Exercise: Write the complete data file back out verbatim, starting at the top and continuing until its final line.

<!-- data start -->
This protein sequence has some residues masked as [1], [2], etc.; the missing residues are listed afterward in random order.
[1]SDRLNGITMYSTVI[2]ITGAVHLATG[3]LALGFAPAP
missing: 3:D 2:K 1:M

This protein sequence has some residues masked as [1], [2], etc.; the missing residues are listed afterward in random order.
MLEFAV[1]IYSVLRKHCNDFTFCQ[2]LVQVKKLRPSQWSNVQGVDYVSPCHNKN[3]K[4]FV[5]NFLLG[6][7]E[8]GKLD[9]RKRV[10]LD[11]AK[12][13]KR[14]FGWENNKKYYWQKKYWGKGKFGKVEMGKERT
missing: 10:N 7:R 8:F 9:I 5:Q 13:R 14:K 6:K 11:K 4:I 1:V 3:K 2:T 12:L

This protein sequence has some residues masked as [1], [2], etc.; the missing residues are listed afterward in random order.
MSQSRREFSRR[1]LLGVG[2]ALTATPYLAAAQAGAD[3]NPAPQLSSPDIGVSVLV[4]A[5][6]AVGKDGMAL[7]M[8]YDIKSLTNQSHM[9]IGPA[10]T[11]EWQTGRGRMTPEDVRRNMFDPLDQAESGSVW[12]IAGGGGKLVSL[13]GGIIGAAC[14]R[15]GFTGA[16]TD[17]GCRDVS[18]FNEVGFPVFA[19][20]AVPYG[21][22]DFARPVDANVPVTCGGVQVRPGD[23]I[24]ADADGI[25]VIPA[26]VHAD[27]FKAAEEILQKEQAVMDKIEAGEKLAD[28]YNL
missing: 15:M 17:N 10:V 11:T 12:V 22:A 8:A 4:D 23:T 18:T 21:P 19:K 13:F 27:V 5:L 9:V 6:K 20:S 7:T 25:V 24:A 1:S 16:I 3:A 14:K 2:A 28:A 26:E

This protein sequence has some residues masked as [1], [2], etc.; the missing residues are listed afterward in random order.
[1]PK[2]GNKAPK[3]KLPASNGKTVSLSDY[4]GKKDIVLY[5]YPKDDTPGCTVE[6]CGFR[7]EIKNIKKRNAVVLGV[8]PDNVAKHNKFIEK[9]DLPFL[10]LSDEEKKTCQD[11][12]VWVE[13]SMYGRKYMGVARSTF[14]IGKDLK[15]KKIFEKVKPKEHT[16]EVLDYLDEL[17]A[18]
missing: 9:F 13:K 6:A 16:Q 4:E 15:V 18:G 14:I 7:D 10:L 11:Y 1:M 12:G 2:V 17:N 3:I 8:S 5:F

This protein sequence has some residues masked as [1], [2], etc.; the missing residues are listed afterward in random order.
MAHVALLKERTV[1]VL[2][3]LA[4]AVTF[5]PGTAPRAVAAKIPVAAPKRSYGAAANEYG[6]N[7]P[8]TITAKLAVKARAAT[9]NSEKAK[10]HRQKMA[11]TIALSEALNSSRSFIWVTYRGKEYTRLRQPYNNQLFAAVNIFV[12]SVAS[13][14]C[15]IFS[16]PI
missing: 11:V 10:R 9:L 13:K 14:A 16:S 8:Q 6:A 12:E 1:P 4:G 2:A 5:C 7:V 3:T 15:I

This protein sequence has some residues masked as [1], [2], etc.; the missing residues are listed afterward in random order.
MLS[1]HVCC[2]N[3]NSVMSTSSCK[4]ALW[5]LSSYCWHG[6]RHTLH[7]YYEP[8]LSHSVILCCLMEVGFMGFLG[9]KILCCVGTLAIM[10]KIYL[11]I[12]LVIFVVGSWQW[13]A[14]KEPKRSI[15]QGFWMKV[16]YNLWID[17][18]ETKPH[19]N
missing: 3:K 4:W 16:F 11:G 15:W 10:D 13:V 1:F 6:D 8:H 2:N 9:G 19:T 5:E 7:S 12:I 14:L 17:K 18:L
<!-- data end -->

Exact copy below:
This protein sequence has some residues masked as [1], [2], etc.; the missing residues are listed afterward in random order.
[1]SDRLNGITMYSTVI[2]ITGAVHLATG[3]LALGFAPAP
missing: 3:D 2:K 1:M

This protein sequence has some residues masked as [1], [2], etc.; the missing residues are listed afterward in random order.
MLEFAV[1]IYSVLRKHCNDFTFCQ[2]LVQVKKLRPSQWSNVQGVDYVSPCHNKN[3]K[4]FV[5]NFLLG[6][7]E[8]GKLD[9]RKRV[10]LD[11]AK[12][13]KR[14]FGWENNKKYYWQKKYWGKGKFGKVEMGKERT
missing: 10:N 7:R 8:F 9:I 5:Q 13:R 14:K 6:K 11:K 4:I 1:V 3:K 2:T 12:L

This protein sequence has some residues masked as [1], [2], etc.; the missing residues are listed afterward in random order.
MSQSRREFSRR[1]LLGVG[2]ALTATPYLAAAQAGAD[3]NPAPQLSSPDIGVSVLV[4]A[5][6]AVGKDGMAL[7]M[8]YDIKSLTNQSHM[9]IGPA[10]T[11]EWQTGRGRMTPEDVRRNMFDPLDQAESGSVW[12]IAGGGGKLVSL[13]GGIIGAAC[14]R[15]GFTGA[16]TD[17]GCRDVS[18]FNEVGFPVFA[19][20]AVPYG[21][22]DFARPVDANVPVTCGGVQVRPGD[23]I[24]ADADGI[25]VIPA[26]VHAD[27]FKAAEEILQKEQAVMDKIEAGEKLAD[28]YNL
missing: 15:M 17:N 10:V 11:T 12:V 22:A 8:A 4:D 23:T 18:T 21:P 19:K 13:F 27:V 5:L 9:V 6:K 20:S 7:T 25:V 24:A 1:S 16:I 3:A 14:K 2:A 28:A 26:E

This protein sequence has some residues masked as [1], [2], etc.; the missing residues are listed afterward in random order.
[1]PK[2]GNKAPK[3]KLPASNGKTVSLSDY[4]GKKDIVLY[5]YPKDDTPGCTVE[6]CGFR[7]EIKNIKKRNAVVLGV[8]PDNVAKHNKFIEK[9]DLPFL[10]LSDEEKKTCQD[11][12]VWVE[13]SMYGRKYMGVARSTF[14]IGKDLK[15]KKIFEKVKPKEHT[16]EVLDYLDEL[17]A[18]
missing: 9:F 13:K 6:A 16:Q 4:E 15:V 18:G 14:I 7:D 10:L 11:Y 1:M 12:G 2:V 17:N 3:I 8:S 5:F

This protein sequence has some residues masked as [1], [2], etc.; the missing residues are listed afterward in random order.
MAHVALLKERTV[1]VL[2][3]LA[4]AVTF[5]PGTAPRAVAAKIPVAAPKRSYGAAANEYG[6]N[7]P[8]TITAKLAVKARAAT[9]NSEKAK[10]HRQKMA[11]TIALSEALNSSRSFIWVTYRGKEYTRLRQPYNNQLFAAVNIFV[12]SVAS[13][14]C[15]IFS[16]PI
missing: 11:V 10:R 9:L 13:K 14:A 16:S 8:Q 6:A 12:E 1:P 4:G 2:A 5:C 7:V 3:T 15:I

This protein sequence has some residues masked as [1], [2], etc.; the missing residues are listed afterward in random order.
MLS[1]HVCC[2]N[3]NSVMSTSSCK[4]ALW[5]LSSYCWHG[6]RHTLH[7]YYEP[8]LSHSVILCCLMEVGFMGFLG[9]KILCCVGTLAIM[10]KIYL[11]I[12]LVIFVVGSWQW[13]A[14]KEPKRSI[15]QGFWMKV[16]YNLWID[17][18]ETKPH[19]N
missing: 3:K 4:W 16:F 11:G 15:W 10:D 13:V 1:F 6:D 8:H 2:N 9:G 19:T 5:E 7:S 12:I 14:L 17:K 18:L